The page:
New discoveries happen every day. The dinosaur toys kids are playing with in a handful of years will probably look completely different from the ones we enjoyed.

What’s new in dino world?

Dinosaur knowledge updates come fast and frequent. Here’s some of the latest dinosaur news.

  • Researchers used computational fluid dynamics to create the first model of dinosaur breathing. The study suggests that dinosaurs had such long snouts to accommodate very deep breaths and lots of mucus. The mucus kept foreign particles out of their nostrils and the deep breaths cooled the blood to prevent their brains from overheating.
  • A new pot-bellied dinosaur almost as big as Tyrannosaurus Rex was found. The strange new creature, Deinocheirus, had a large belly, big feet, and a sizable beak instead of teeth.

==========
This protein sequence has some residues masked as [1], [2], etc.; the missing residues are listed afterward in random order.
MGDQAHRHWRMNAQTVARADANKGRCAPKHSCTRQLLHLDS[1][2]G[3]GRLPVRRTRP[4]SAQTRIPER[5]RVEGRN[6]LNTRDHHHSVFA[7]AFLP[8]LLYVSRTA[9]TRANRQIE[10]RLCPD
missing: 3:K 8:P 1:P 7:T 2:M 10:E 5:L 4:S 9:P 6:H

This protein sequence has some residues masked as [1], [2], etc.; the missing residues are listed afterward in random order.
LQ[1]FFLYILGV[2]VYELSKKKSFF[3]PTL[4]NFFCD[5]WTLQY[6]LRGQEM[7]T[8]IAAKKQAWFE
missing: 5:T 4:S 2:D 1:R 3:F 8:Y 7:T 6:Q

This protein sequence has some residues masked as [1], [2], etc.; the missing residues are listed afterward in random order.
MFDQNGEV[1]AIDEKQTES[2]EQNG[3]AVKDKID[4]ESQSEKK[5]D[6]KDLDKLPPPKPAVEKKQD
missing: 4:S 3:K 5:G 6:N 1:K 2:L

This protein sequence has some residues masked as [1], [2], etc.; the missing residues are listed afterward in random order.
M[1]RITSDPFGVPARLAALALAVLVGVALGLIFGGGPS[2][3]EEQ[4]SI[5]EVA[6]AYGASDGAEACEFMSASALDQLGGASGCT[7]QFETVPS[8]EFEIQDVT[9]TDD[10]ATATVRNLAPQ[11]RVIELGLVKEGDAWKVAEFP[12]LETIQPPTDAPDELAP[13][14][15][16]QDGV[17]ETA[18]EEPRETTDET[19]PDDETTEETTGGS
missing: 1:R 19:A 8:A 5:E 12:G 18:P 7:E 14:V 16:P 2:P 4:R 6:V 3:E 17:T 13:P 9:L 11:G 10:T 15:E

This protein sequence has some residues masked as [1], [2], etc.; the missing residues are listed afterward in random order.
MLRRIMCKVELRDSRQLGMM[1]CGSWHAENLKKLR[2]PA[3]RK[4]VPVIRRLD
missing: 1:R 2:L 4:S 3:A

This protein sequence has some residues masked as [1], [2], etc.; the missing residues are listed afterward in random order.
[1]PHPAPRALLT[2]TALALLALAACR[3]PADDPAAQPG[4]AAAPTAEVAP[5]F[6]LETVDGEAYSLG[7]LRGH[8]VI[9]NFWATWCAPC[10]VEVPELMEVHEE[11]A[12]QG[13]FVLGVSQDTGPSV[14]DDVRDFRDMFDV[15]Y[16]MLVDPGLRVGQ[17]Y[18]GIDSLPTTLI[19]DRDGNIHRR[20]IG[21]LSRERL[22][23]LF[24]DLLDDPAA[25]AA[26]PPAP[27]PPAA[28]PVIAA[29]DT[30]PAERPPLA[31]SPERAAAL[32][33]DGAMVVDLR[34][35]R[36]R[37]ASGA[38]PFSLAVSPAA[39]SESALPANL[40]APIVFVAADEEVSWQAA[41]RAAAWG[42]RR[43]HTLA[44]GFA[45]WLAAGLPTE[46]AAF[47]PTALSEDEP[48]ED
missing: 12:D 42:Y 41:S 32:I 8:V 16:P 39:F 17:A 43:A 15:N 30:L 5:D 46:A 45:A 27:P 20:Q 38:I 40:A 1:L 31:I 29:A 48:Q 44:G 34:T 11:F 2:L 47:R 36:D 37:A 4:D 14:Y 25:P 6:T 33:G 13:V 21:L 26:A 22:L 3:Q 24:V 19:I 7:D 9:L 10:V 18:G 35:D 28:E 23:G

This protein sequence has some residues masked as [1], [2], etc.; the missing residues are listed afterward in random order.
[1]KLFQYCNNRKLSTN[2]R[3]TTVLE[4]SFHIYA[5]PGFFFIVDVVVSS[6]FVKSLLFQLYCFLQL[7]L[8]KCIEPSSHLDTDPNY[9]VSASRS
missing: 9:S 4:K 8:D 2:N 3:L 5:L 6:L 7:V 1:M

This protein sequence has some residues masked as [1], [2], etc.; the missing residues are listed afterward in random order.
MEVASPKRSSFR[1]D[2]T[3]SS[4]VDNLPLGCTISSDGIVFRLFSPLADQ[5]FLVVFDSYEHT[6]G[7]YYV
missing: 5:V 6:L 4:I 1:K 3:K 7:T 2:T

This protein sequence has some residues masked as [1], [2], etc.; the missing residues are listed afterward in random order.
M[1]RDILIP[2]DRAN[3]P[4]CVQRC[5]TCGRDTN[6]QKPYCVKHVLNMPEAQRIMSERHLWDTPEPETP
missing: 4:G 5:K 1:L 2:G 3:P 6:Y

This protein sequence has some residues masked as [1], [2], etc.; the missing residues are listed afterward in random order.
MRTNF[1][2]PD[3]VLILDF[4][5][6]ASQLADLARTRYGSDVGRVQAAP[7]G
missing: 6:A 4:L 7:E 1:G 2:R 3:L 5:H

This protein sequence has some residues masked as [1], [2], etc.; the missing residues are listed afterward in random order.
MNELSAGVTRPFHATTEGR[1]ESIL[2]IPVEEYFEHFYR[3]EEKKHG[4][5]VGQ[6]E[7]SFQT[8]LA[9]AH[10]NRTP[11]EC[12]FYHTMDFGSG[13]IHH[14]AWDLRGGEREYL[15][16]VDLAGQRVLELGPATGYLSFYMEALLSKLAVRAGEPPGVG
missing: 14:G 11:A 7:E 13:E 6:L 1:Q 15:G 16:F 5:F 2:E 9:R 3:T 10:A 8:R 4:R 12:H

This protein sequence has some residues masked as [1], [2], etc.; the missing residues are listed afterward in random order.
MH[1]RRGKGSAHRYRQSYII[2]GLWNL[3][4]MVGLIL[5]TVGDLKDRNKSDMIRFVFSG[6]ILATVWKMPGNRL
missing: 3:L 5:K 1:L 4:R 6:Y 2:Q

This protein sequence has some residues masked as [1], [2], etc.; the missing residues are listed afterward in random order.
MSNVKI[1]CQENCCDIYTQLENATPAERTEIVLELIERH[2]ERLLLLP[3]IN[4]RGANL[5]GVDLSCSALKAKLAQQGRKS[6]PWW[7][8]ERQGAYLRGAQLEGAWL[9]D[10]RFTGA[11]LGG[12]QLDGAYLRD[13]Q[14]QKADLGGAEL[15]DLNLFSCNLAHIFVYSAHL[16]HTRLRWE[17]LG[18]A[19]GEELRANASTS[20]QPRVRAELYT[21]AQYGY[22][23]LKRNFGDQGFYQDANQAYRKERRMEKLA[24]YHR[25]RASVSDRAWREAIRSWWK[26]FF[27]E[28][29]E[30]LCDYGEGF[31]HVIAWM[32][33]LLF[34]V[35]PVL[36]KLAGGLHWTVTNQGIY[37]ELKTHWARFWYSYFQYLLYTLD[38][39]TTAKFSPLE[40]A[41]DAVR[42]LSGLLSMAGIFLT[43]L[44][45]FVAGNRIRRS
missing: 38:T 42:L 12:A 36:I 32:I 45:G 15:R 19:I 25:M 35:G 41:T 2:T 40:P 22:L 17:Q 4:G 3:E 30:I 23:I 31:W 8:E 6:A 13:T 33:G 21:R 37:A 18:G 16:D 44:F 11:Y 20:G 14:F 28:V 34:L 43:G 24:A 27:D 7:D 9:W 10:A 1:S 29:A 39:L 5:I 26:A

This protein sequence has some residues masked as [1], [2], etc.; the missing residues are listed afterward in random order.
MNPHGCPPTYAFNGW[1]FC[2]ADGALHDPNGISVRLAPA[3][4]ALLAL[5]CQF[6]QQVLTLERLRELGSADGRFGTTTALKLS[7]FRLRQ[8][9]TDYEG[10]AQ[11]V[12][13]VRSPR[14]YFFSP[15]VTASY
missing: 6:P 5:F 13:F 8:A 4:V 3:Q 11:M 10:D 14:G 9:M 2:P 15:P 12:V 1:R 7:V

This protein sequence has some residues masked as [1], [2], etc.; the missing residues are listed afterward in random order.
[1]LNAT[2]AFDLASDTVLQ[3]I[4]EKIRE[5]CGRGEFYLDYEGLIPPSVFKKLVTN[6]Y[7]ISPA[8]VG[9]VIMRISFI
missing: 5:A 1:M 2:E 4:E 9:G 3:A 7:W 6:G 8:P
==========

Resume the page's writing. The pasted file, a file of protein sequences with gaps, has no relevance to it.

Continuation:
• A peculiar puncture wound in an Allosaurus suggests that Stegosaurus might have used its spiked tale to strike hungry predators below the belt.
  • A nearly whole skeleton of what might be the largest terrestrial animal ever was discovered. Dreadnaughtus would have been about the size of a dozen elephants and seven times the size of a Tyrannosaurus Rex. Its bones reveal the particular animal might have been growing at the time of death.

A Mysterious Future For a Long-Dead Animal

As I mentioned earlier, of all the dinosaur bones that probably exist, only 28 percent have been identified. The potential for future discovery is huge. Even questions that seem simple remain mysterious to us. Were dinosaurs hot blooded or cold blooded? How did they mate? Why did they have horns, spikes, armor, or feathers? We still don’t even know exactly how they all went massively extinct.